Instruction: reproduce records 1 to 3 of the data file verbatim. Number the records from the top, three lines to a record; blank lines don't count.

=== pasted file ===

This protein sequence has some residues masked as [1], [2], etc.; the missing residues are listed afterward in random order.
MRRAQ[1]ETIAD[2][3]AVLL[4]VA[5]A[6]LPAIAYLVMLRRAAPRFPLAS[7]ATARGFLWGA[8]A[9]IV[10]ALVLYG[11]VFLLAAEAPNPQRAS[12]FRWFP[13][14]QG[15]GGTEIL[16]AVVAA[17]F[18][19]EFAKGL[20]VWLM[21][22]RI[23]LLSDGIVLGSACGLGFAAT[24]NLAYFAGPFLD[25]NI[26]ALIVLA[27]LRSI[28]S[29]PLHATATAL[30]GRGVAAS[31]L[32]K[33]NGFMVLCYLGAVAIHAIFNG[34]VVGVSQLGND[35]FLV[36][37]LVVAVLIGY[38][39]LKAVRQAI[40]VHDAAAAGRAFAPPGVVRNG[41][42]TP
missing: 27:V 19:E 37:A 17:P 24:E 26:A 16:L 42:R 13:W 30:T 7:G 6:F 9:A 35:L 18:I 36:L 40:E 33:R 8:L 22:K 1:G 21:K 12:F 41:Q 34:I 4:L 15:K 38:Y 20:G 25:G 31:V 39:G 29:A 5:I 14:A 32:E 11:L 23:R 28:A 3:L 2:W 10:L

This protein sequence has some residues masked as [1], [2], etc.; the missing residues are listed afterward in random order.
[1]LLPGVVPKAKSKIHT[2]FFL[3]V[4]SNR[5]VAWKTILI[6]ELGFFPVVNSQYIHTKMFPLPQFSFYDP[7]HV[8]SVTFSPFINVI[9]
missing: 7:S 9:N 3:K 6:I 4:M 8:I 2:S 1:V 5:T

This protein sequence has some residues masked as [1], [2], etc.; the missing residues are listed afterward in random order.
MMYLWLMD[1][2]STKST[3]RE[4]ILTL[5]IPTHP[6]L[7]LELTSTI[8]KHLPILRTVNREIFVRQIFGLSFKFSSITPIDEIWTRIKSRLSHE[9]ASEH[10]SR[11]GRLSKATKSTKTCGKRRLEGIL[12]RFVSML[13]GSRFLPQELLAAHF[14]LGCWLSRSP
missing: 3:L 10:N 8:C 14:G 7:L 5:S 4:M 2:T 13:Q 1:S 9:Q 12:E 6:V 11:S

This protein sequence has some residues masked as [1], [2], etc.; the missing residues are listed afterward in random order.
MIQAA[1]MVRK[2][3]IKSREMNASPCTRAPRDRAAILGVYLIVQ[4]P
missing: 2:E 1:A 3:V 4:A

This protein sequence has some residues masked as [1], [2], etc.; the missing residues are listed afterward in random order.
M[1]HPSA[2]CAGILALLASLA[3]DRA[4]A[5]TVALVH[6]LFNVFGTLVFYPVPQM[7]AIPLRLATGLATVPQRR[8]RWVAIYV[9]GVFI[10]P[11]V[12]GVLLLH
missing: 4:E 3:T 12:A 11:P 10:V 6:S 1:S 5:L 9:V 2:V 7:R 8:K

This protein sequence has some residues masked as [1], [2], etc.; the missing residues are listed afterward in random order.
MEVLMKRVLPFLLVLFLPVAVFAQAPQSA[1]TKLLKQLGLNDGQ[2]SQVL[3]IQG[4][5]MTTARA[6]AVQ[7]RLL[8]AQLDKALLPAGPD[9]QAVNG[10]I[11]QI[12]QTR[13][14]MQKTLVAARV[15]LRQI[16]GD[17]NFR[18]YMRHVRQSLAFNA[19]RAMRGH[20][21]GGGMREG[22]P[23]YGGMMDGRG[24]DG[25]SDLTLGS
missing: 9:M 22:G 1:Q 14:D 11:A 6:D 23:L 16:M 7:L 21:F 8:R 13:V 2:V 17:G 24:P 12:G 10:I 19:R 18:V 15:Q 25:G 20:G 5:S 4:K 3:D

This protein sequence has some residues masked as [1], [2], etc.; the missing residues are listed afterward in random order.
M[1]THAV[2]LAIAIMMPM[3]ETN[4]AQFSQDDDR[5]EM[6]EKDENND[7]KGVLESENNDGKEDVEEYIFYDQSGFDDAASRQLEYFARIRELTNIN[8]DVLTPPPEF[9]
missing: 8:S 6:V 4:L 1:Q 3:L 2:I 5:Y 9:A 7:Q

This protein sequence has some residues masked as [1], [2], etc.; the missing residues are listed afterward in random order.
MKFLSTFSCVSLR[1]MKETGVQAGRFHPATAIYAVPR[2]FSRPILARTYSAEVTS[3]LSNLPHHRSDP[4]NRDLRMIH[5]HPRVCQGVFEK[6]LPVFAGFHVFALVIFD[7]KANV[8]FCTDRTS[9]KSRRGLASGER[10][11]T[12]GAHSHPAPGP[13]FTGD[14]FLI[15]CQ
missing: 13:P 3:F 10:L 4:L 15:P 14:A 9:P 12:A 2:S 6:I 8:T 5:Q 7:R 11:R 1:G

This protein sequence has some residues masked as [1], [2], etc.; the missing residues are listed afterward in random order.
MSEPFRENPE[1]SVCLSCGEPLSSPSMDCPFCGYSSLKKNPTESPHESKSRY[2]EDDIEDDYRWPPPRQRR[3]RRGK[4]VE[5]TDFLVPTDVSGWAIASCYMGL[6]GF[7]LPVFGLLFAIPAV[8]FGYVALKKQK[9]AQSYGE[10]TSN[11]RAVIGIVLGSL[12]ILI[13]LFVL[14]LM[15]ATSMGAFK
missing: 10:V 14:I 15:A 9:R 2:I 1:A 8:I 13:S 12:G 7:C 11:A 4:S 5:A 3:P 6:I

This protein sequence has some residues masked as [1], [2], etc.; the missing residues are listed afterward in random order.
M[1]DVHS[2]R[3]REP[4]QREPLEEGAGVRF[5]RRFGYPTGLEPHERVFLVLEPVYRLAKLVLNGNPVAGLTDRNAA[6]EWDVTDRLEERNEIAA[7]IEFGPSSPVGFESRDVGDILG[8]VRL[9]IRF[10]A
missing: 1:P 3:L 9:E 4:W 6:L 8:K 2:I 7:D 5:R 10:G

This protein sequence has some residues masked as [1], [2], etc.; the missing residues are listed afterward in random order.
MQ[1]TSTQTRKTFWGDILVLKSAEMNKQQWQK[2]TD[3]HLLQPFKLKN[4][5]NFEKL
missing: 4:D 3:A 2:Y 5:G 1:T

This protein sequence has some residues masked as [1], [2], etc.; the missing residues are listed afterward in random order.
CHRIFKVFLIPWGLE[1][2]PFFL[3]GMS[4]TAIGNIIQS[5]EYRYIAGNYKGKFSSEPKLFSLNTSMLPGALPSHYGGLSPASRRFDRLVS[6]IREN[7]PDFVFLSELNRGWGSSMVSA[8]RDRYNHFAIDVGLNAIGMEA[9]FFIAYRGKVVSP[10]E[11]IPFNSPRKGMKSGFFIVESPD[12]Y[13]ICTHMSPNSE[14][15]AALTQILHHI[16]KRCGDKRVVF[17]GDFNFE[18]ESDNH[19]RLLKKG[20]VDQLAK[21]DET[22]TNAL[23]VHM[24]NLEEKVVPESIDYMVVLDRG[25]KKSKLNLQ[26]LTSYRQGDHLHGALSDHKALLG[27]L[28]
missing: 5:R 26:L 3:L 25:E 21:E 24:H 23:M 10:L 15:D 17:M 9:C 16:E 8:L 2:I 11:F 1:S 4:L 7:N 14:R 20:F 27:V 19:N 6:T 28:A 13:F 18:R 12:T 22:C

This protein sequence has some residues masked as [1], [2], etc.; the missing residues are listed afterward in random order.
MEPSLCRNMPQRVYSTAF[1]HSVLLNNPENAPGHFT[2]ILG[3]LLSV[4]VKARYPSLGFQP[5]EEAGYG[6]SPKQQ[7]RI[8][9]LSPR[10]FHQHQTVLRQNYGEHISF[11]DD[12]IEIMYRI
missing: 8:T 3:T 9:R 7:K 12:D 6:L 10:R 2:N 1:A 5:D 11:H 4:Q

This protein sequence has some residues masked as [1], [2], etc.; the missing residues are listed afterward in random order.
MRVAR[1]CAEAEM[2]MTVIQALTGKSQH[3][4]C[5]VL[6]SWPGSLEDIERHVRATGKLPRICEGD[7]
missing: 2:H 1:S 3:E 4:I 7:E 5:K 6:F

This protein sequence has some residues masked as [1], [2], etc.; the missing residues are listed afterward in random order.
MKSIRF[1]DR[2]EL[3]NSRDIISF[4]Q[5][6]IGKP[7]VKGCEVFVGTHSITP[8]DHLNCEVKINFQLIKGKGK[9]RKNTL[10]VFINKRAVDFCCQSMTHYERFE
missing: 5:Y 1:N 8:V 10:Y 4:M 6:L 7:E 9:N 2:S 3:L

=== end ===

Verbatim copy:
This protein sequence has some residues masked as [1], [2], etc.; the missing residues are listed afterward in random order.
MRRAQ[1]ETIAD[2][3]AVLL[4]VA[5]A[6]LPAIAYLVMLRRAAPRFPLAS[7]ATARGFLWGA[8]A[9]IV[10]ALVLYG[11]VFLLAAEAPNPQRAS[12]FRWFP[13][14]QG[15]GGTEIL[16]AVVAA[17]F[18][19]EFAKGL[20]VWLM[21][22]RI[23]LLSDGIVLGSACGLGFAAT[24]NLAYFAGPFLD[25]NI[26]ALIVLA[27]LRSI[28]S[29]PLHATATAL[30]GRGVAAS[31]L[32]K[33]NGFMVLCYLGAVAIHAIFNG[34]VVGVSQLGND[35]FLV[36][37]LVVAVLIGY[38][39]LKAVRQAI[40]VHDAAAAGRAFAPPGVVRNG[41][42]TP
missing: 27:V 19:E 37:A 17:P 24:E 26:A 16:L 42:R 13:W 30:T 7:G 6:F 9:A 35:L 18:I 36:L 40:E 33:R 8:L 22:K 1:G 21:K 12:F 41:Q 34:I 4:L 15:K 38:Y 20:G 25:G 31:V 39:G 29:A 5:I 14:A 32:E 11:L 23:R 28:A 3:L 2:W 10:L

This protein sequence has some residues masked as [1], [2], etc.; the missing residues are listed afterward in random order.
[1]LLPGVVPKAKSKIHT[2]FFL[3]V[4]SNR[5]VAWKTILI[6]ELGFFPVVNSQYIHTKMFPLPQFSFYDP[7]HV[8]SVTFSPFINVI[9]
missing: 7:S 9:N 3:K 6:I 4:M 8:I 2:S 1:V 5:T

This protein sequence has some residues masked as [1], [2], etc.; the missing residues are listed afterward in random order.
MMYLWLMD[1][2]STKST[3]RE[4]ILTL[5]IPTHP[6]L[7]LELTSTI[8]KHLPILRTVNREIFVRQIFGLSFKFSSITPIDEIWTRIKSRLSHE[9]ASEH[10]SR[11]GRLSKATKSTKTCGKRRLEGIL[12]RFVSML[13]GSRFLPQELLAAHF[14]LGCWLSRSP
missing: 3:L 10:N 8:C 14:G 7:L 5:S 4:M 2:T 13:Q 1:S 9:Q 12:E 6:V 11:S